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New California gas tax arrives with a whimper, not a bang for July 4 Holiday

On June 20, I accurately predicted a major price spike despite an abundance
of surplus fuel.

In the days that followed, retail prices surged above $4 a gallon to $4.11, and
wholesale prices increased by as much as 64¢ a gallon to some independent gasoline
retailers.  Now, I am predicting that prices will drop, or increase only a penny or two
going into the July 4 Holiday, despite a State-mandated increase of 3.5¢ in your gas

First, I'll explain the so-called "Tax Swap" and then explain why I think prices
should remain flat, or actually drop, on average, before Thursday, July 4.

The Gas Tax Swap explained ... sort of

Californians pay an 18¢ flat tax, called an excise tax to the Federal government
on every gallon of gasoline sold. Prior to today, we also paid 35.3¢ a gallon in State
excise taxes, plus an average of 2.5% in percentage-based State taxes, plus another
three to four percent in local city taxes depending on where you live.

In 2010, in order to deal with the California "budget crisis du jour," lawmakers decided
to raid the State gas tax. But to do it, they had to change the way your gasoline was 
taxed. Under the law, the state of California was mandated to spend tax revenues from
its percentage-based taxes on highway funds. In 2010, the State took a 5% sales tax.

To circumvent the law, California's legislators engaged in a "gas tax swap" where
the percentage based tax was reduced by 2.5%, and the flat gasoline excise taxe was
increased to 35.3¢ a gallon (as of today it is 38.5¢). It was billed as a "revenue neutral
tax swap," that allowed lawmakers to spend money that was formerly earmarked for road
repairs and  construction. But what the State didn't count on was the fact that gasoline
became so expensive that people started buying less fuel and driving more efficient cars.
In addition, businesses that have been harmed by our lackluster economy are also using
less fuel. In fact, since the crash of 2008, gasoline consumption has dropped every year
in California, reversing consumption trends for the last 100 years.

Why the flat tax backfired.

The new "flat tax" failed because gas prices went up. When gas prices went up, people
began buying less gasoline. If the State had stuck to its original taxation system, it would be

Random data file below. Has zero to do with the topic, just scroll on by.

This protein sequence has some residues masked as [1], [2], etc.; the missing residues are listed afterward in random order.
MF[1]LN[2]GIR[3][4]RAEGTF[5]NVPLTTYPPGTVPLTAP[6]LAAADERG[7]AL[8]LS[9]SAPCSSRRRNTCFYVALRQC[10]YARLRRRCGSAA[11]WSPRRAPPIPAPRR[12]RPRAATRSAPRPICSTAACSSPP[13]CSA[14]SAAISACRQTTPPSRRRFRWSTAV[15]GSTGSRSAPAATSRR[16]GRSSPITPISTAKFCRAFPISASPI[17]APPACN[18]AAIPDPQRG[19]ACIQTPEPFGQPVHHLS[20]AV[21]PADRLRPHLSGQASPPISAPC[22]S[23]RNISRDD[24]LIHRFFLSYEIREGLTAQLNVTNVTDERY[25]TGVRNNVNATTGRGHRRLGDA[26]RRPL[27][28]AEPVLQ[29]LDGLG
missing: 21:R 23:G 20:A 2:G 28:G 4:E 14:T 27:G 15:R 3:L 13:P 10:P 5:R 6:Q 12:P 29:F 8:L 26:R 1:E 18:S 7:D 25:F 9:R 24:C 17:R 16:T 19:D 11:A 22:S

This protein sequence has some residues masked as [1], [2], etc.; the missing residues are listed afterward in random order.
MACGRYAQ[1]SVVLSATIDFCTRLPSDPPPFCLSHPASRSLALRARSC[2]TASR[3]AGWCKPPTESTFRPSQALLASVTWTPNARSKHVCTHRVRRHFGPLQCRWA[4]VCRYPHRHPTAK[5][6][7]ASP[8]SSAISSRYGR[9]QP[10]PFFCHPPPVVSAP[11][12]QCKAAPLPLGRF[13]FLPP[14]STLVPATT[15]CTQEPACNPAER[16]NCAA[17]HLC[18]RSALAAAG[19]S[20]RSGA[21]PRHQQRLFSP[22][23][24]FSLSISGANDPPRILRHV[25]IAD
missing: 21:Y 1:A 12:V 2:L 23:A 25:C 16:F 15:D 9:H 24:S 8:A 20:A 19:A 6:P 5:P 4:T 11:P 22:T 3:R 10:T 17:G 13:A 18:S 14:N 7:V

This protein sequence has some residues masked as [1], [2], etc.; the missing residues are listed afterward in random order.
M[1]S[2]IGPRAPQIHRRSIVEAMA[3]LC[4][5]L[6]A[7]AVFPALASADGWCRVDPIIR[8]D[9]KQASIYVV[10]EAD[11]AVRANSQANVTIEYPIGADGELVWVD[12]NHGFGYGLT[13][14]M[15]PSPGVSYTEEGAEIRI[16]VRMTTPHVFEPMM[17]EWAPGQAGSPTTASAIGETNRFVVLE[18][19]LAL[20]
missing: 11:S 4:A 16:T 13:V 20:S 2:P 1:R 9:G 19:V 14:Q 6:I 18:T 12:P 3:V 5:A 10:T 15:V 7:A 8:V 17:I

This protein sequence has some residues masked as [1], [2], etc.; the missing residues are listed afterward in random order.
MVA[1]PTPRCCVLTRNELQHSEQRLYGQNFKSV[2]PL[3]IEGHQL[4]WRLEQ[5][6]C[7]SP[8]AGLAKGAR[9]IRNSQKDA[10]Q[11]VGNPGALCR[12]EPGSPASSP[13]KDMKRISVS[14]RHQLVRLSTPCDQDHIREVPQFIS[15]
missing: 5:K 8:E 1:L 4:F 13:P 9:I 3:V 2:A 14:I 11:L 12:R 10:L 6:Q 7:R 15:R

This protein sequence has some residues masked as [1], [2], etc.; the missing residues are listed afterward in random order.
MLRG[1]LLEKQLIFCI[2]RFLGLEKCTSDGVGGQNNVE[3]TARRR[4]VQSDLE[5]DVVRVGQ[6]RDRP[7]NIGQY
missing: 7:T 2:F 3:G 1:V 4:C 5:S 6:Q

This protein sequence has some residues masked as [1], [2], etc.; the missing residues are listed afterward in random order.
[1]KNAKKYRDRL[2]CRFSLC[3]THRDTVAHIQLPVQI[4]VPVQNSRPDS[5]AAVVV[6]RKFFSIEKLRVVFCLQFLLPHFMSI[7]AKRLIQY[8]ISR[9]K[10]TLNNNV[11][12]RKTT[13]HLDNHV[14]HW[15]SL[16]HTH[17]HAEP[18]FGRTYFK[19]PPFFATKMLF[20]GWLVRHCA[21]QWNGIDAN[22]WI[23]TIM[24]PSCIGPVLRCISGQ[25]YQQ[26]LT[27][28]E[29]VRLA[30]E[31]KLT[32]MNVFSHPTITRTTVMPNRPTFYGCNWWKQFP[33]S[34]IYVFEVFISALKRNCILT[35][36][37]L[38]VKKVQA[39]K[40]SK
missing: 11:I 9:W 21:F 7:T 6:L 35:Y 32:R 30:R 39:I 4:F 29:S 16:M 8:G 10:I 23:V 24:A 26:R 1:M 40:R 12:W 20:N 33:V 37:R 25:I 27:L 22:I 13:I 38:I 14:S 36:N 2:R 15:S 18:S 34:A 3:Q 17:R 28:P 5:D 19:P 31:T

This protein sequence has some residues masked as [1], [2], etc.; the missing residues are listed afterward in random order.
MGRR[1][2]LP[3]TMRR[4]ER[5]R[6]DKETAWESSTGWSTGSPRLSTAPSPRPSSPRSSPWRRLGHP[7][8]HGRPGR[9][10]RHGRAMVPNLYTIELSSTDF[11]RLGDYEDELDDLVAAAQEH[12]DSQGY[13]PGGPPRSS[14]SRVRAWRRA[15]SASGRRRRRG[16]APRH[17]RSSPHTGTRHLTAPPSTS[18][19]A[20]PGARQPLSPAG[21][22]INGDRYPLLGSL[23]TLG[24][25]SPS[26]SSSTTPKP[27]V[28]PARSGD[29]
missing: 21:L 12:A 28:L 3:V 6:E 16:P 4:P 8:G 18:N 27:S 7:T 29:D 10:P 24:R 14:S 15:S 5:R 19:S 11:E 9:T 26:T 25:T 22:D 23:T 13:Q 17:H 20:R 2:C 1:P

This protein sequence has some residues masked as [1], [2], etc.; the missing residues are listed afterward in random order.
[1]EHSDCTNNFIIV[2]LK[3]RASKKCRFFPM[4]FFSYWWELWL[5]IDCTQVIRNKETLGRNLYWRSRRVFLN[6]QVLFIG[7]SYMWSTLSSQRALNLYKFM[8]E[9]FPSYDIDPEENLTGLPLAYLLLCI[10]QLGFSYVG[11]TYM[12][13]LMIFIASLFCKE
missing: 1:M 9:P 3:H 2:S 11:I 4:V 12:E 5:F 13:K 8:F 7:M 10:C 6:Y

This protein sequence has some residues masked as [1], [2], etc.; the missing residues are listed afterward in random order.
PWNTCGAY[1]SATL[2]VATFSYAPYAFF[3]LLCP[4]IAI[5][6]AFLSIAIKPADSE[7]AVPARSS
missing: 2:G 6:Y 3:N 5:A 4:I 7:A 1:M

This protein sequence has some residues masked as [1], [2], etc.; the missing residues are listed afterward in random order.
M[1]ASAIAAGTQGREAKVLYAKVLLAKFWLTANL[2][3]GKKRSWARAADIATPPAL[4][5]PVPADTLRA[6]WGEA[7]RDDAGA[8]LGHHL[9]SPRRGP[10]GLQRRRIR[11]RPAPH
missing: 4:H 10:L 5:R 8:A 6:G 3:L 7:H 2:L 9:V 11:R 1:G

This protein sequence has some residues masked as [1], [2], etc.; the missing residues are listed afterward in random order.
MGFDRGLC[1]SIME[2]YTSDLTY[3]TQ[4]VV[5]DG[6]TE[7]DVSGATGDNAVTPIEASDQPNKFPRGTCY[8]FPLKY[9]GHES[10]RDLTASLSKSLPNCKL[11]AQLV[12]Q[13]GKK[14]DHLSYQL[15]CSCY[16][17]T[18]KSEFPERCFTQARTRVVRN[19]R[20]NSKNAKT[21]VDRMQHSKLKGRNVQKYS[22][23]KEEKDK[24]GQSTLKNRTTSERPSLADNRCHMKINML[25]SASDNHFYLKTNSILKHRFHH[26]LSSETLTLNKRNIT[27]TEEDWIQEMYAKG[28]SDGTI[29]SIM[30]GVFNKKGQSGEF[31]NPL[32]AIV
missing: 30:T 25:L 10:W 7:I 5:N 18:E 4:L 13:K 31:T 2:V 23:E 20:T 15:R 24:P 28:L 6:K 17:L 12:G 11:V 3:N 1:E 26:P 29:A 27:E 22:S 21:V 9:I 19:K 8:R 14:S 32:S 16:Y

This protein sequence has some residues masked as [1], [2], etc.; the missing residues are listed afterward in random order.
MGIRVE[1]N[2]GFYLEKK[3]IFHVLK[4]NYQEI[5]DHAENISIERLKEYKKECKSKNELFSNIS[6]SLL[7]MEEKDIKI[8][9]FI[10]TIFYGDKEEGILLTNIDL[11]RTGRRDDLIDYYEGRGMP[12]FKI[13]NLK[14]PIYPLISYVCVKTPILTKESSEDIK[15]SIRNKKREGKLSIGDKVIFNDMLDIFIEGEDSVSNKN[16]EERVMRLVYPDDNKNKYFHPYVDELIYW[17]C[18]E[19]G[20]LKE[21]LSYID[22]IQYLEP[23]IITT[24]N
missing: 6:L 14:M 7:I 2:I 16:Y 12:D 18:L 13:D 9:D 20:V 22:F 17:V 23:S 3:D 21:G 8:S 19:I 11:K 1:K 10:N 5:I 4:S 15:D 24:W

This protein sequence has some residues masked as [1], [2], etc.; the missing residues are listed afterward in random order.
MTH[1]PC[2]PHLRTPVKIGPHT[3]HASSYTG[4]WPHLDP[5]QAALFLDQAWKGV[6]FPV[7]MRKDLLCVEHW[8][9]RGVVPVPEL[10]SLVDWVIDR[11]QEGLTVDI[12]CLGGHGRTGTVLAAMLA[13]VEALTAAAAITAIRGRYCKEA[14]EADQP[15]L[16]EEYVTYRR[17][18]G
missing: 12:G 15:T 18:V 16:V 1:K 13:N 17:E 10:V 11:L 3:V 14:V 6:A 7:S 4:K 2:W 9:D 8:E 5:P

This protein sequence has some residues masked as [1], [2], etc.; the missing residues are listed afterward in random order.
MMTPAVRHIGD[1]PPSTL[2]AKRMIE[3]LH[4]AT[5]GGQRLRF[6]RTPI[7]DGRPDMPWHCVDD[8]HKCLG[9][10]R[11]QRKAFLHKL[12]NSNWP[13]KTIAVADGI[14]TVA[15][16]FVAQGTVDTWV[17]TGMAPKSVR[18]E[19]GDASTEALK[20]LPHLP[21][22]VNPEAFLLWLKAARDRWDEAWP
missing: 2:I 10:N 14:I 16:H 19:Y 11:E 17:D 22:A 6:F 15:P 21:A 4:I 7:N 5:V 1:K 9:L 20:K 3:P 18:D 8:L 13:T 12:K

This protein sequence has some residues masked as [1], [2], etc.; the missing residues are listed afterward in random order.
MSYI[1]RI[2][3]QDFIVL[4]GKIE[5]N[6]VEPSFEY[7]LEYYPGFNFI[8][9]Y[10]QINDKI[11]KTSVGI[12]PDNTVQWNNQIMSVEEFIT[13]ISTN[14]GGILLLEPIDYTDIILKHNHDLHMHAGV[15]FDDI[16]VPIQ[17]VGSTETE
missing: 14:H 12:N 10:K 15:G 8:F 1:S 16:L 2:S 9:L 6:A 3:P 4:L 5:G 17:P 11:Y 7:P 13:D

making more money, because it would benefit from a higher percentage of the higher gas
prices we've been forced to pay since 2010. But because they charged a flat tax, the State
of California is claiming that it has missed its tax revenue projections, and must therefore
increase the flat excise tax by another 3.5¢ a gallon.

FEEL your taxes at work as you drive down pothole strewn highways.

This new adjustment allows the State to make up  for revenue it hasn't received because it
lowered its percentage based tax in favor of a flat tax. Had they continued with the old tax
of 5%, all of that money would have gone into highway maintenance. Arguably, it is a
difference you can feel, because the "new tax" while legal, cuts deeply into road maintenance


I predict that even with a new 3.5¢ tax increase in the pipeline,  the average price of gas in Southern
California will probably drop going into the July 4 driving season. If it does increase, it will only
be a couple of pennies per gallon.


The new tax increase that goes into effect today is unlikely to move gas prices up because
right now the price momentum is down, even as we go into a peak drive-time holiday. While
it is possible that some gas stations will raise prices to take advantage of hurried motorists
over the holiday, the prices hikes will be minimal and offset by more discounting from
independently owned unbranded stations. When Exxon's refinery was taken offline in the third
week of June, it created a massive price spike that pushed wholesale prices up for independent
dealers by 40 to 70¢ a gallon. This effect, called a "rack inversion" hits the unbranded independent
dealers the hardest. And because unbranded stations are usually the most competitive, a
rack inversion almost always raises the averag price of gasoline. 

This price spike was immediately followd by a massive price decline.

Margins for gasoline retailers are strong for brand name stations and extremely healthy for the
Indies. Even though we have seen reports of wholesale price hikes today, at this time the only
thing that could spike prices significantly higher in time for the Fourth of July is a major refinery
disaster, or a rumor of a major disaster.

Charles Langley can be reached at 858-752-4600